Exercise Wednesday: The Litany
by Peggy Miller
Beyond the religious definition, a litany is a recitation using a repeated phrase, and can indeed be a poem. Write a litany whose repetition is “I believe” or ” Tonight I will” or “I am” or “It happens like…” This is not to be a poem of your religious beliefs. Rather make statements like “I believe in the skitter of my brain in every direction at once.” A litany can be poem of human nature: this is an opportunity to be especially imaginative.
One thing that makes a litany pleasant to read is variation. For example, you need not say exactly “I believe” every time. You might say ‘I trust, or I hold to, or I follow,’ etc. You might also make a pleasant jumble of various content in your poem, a sequence that surprises. Another variation is the length of the statement that follows. So for instance,
“I believe in stone.
I thank the rain for apples which
upon their ripening, if unpicked too long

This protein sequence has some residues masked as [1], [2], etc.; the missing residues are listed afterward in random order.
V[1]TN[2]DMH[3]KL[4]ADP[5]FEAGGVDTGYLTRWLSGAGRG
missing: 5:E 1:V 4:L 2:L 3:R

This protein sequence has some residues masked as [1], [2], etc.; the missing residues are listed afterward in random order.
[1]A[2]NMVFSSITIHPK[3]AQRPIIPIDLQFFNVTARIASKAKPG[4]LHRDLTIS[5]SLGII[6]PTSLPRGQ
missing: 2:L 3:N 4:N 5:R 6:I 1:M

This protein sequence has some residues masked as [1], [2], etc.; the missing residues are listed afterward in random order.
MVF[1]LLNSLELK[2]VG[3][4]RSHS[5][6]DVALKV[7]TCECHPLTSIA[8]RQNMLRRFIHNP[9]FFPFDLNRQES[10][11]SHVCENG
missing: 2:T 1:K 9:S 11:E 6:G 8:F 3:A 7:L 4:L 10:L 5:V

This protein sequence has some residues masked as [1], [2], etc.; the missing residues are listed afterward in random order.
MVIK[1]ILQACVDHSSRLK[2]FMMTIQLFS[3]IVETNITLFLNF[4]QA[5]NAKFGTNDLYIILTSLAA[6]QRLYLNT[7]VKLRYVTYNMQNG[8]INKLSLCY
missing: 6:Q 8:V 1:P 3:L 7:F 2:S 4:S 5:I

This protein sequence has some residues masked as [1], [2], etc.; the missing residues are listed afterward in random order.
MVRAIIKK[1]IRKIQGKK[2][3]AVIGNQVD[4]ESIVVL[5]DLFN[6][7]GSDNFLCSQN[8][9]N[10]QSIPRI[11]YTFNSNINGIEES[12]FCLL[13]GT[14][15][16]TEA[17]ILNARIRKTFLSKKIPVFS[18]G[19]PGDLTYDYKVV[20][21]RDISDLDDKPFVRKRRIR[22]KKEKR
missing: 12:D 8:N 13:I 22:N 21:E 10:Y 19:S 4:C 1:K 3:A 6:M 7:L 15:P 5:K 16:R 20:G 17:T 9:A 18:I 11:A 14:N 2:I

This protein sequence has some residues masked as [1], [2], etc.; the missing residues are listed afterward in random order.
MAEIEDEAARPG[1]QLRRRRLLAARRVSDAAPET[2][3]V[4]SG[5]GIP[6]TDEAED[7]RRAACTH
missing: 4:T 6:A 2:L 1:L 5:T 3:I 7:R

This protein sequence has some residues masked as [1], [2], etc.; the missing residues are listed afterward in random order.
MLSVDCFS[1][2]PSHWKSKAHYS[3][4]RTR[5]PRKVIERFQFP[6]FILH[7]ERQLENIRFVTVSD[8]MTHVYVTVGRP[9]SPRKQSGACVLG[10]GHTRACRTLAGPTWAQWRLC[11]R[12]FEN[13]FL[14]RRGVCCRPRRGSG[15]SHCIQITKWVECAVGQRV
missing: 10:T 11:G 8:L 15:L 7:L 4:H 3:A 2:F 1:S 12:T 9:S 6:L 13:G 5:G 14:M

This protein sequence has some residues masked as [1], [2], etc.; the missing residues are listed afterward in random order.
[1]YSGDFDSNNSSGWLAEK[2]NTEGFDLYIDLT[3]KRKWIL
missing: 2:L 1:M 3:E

throw themselves to the ground in request.” pm
Maxine Kumin’s litany in this vein is “Credo” from Looking for Luck.
This week’s exercise is to write a poem that includes the elements of a litany.
Peggy Miller, an editor with The Comstock Review, has an MFA from American University. She has conducted poetry workshops for over 15 years. Her collections include What the Blood Knows was published in 2007 and Stone Being in 2009, both from Custom Words. Peggy has published a chapbook, Martha Contemplates the Universe, Frith Press, and a Greatest Hits chapbook from Pudding House. Visit her on Facebook.